Perhaps the trick is to reframe it from hiring internationally to hiring you locally, after which you move.
Unless you are exceptionally good, it's going to hard to have someone provide you with a full-time contract and visa after a few skype-calls. Meeting people face to face, even just for an hour, can make things happen a lot easier and faster.
A first easy step could be to find an English speaking recruiter in the cities you're interested in and see if they are up for a Skype call. A bit more costly could be to go to a city for a short time and try to meet up with some local designers (meetup.com can be a good source to find events to meet people). Even more expensive (but it works the best) is to put everything you have now in storage , rent a local Airbnb for a month and start looking for a job.
In most capital cities (like Berlin or Amsterdam) it should be possible to find an English speaking job (although UX jobs are a bit harder than UI jobs from my experience).
I would also recommend to think in cities instead of countries (in most countries, smaller cities can be hard to get started if you only speak English).
What were some of the ways you found recruiters? I'm trying Todd's suggestion of going through Linkedin.
Also, curious to hear your thoughts on Amsterdam vs Berlin? I'm exploring a move to either one.
Have a look for Cogs Berlin on Linkedin: http://cogsagency.com/offices/berlin/ should be easy to find someone who works with companies in your area of expertise.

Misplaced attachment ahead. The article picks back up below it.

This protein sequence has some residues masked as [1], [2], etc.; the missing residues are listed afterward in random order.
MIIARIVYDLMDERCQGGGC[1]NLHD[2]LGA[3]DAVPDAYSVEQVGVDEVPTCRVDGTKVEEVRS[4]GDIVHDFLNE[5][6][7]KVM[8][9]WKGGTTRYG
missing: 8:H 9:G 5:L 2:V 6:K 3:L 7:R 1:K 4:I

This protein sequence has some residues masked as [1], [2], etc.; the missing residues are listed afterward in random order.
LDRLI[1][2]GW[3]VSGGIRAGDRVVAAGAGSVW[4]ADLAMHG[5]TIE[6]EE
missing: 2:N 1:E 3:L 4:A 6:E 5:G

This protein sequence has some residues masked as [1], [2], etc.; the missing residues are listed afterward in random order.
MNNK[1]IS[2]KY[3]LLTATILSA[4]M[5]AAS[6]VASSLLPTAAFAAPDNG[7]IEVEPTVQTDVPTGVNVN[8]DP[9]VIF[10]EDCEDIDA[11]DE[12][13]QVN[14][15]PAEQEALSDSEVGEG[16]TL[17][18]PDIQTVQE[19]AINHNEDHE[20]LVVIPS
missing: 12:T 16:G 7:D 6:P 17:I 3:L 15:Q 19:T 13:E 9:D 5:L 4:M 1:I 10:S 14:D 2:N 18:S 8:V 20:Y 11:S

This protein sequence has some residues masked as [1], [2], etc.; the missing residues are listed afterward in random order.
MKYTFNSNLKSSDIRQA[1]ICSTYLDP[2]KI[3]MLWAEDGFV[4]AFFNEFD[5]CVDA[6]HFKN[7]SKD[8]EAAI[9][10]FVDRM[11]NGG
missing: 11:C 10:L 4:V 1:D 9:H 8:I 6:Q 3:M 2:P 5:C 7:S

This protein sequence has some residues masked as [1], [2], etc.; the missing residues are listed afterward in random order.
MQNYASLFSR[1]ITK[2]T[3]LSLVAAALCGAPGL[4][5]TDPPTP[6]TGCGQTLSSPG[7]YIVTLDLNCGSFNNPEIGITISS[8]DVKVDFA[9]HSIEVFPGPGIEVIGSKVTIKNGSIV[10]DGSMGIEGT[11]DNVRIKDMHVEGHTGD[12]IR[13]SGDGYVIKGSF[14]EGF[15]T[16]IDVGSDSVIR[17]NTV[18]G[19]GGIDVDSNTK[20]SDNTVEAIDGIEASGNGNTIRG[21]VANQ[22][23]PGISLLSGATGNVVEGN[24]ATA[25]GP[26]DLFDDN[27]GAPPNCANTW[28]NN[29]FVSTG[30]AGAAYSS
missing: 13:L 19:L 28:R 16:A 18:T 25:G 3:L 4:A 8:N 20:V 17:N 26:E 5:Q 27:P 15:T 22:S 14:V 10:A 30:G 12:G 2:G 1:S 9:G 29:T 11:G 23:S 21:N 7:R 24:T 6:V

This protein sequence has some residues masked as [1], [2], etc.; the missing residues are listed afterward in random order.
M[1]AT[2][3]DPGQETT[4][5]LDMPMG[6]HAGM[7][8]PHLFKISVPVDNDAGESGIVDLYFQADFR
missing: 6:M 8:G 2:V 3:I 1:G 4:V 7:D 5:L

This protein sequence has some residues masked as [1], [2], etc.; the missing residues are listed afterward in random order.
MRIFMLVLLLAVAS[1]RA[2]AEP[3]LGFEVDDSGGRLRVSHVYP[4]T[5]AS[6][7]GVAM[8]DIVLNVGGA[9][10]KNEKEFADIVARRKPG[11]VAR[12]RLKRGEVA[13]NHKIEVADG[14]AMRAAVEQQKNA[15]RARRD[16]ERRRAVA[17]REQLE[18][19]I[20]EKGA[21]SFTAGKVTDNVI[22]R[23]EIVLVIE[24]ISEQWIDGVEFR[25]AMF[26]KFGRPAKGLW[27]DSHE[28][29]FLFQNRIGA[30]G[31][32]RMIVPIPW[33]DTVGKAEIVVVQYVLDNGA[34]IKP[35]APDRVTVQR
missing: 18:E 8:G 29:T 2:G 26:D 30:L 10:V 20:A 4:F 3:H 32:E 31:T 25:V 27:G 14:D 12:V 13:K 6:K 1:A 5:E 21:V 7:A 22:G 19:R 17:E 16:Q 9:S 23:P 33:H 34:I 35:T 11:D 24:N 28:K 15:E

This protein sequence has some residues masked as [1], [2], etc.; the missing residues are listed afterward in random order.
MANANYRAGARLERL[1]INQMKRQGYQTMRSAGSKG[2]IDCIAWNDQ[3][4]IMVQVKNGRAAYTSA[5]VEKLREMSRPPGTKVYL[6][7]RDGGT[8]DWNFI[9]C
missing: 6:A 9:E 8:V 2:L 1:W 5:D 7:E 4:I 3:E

It's already a while back I worked in Amsterdam, I think what they've in common is that both have a lot of companies and you can get away with English. Amsterdam is also a wealthy, modern (and a bit touristy city). Berlin is something else altogether, it's great, but there's still a lot of work to be done to get the whole city in the 21st century (which also comes with the opportunity to do things differently).
I'll take a look at Cogs. Of the two, Berlin is definitely the one I am really excited about, so it is good to hear there are some interesting opportunities. Thanks!
Yeah, there's quite a large english speaking UX community here. Another large employer is Zalando. Feel free to drop me a note, when you're seriously considering moving.
Do you have any citizenship, or resident status in any of these countries? If not the first thing to look at is what you would need to do to work in any of these places. Some have much more selective requirements than others, but typically you will need at least an undergraduate degree and some years of experience to qualify for a work permit. More advanced degrees, and things like publications will always help.
When I moved to the UK I had to get a company to apply for a work permit for me and the first time took more than 6 months. The company lost interest. I kept looking for another opportunity, but it was a difficult process.
There are shortcuts, which if they are available to you, you should look into. If you are serious it would probably be worth approaching either an immigration lawyer or a business guild in the locale you are interested in and finding out all the details you can.
When I moved to the UK from NZ I found it very expensive, and was lucky to have friends and family to stay with. But it has been really worth it. Even moving to another English speaking country will still carry a decent amount of culture shock and you will get to experience some new things.
When you do get around to moving be prepared for the strangest of things to trip you up. That has been one of the most fun things about living in the UK. Tiny cultural differences always pop up and amuse me, or sometimes confound me.
If you're looking for a job in New Zealand, hit me up :) I moved from Switzerland to Christchurch a bit less than three months ago on a work visa as a UX designer. The company is still looking for (and is in desperate need of) more talent.